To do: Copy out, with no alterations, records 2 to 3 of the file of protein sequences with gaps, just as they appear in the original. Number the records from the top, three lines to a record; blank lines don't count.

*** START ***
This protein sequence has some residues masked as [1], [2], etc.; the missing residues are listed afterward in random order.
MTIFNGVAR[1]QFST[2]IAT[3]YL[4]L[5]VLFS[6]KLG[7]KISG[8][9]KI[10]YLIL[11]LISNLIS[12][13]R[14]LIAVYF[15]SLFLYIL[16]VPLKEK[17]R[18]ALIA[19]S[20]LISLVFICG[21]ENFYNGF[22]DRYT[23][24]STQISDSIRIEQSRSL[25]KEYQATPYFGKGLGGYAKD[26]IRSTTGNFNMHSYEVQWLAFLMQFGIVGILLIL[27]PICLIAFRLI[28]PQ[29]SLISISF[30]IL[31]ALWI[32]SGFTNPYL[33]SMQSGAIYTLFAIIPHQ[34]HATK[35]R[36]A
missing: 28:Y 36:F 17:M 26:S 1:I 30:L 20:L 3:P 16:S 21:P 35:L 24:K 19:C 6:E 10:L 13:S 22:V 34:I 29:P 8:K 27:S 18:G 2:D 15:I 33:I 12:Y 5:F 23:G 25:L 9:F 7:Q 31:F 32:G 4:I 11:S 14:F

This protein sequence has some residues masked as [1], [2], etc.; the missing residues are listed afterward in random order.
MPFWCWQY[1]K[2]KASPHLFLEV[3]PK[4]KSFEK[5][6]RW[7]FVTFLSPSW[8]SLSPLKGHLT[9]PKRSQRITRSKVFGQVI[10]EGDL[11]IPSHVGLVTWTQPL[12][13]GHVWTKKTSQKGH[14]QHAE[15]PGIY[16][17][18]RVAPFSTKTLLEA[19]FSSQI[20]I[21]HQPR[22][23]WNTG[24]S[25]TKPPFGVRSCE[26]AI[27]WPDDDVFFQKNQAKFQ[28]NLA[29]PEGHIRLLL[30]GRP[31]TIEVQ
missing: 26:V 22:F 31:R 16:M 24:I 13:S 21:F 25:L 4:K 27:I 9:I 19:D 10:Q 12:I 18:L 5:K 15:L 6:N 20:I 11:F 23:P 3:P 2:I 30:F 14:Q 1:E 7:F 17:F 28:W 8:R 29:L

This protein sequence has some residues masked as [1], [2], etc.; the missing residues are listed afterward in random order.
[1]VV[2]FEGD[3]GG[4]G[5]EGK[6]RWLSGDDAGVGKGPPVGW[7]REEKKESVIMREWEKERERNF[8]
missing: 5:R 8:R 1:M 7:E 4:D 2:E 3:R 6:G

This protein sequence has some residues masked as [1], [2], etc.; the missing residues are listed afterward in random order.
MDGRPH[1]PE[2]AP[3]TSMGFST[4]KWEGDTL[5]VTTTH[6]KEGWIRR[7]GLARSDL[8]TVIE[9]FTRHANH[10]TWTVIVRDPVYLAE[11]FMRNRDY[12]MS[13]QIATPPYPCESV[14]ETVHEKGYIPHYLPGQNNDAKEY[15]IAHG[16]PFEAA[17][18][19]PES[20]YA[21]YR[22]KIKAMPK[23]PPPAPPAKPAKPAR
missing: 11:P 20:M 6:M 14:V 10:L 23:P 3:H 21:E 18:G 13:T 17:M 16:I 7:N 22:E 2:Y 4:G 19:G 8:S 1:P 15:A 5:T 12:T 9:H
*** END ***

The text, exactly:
This protein sequence has some residues masked as [1], [2], etc.; the missing residues are listed afterward in random order.
MPFWCWQY[1]K[2]KASPHLFLEV[3]PK[4]KSFEK[5][6]RW[7]FVTFLSPSW[8]SLSPLKGHLT[9]PKRSQRITRSKVFGQVI[10]EGDL[11]IPSHVGLVTWTQPL[12][13]GHVWTKKTSQKGH[14]QHAE[15]PGIY[16][17][18]RVAPFSTKTLLEA[19]FSSQI[20]I[21]HQPR[22][23]WNTG[24]S[25]TKPPFGVRSCE[26]AI[27]WPDDDVFFQKNQAKFQ[28]NLA[29]PEGHIRLLL[30]GRP[31]TIEVQ
missing: 26:V 22:F 31:R 16:M 24:I 13:S 21:F 25:L 4:K 27:I 9:I 19:D 10:Q 12:I 18:L 5:K 15:L 6:N 20:I 11:F 23:P 3:P 2:I 30:F 14:Q 1:E 7:F 17:F 28:W 8:R 29:L

This protein sequence has some residues masked as [1], [2], etc.; the missing residues are listed afterward in random order.
[1]VV[2]FEGD[3]GG[4]G[5]EGK[6]RWLSGDDAGVGKGPPVGW[7]REEKKESVIMREWEKERERNF[8]
missing: 5:R 8:R 1:M 7:E 4:D 2:E 3:R 6:G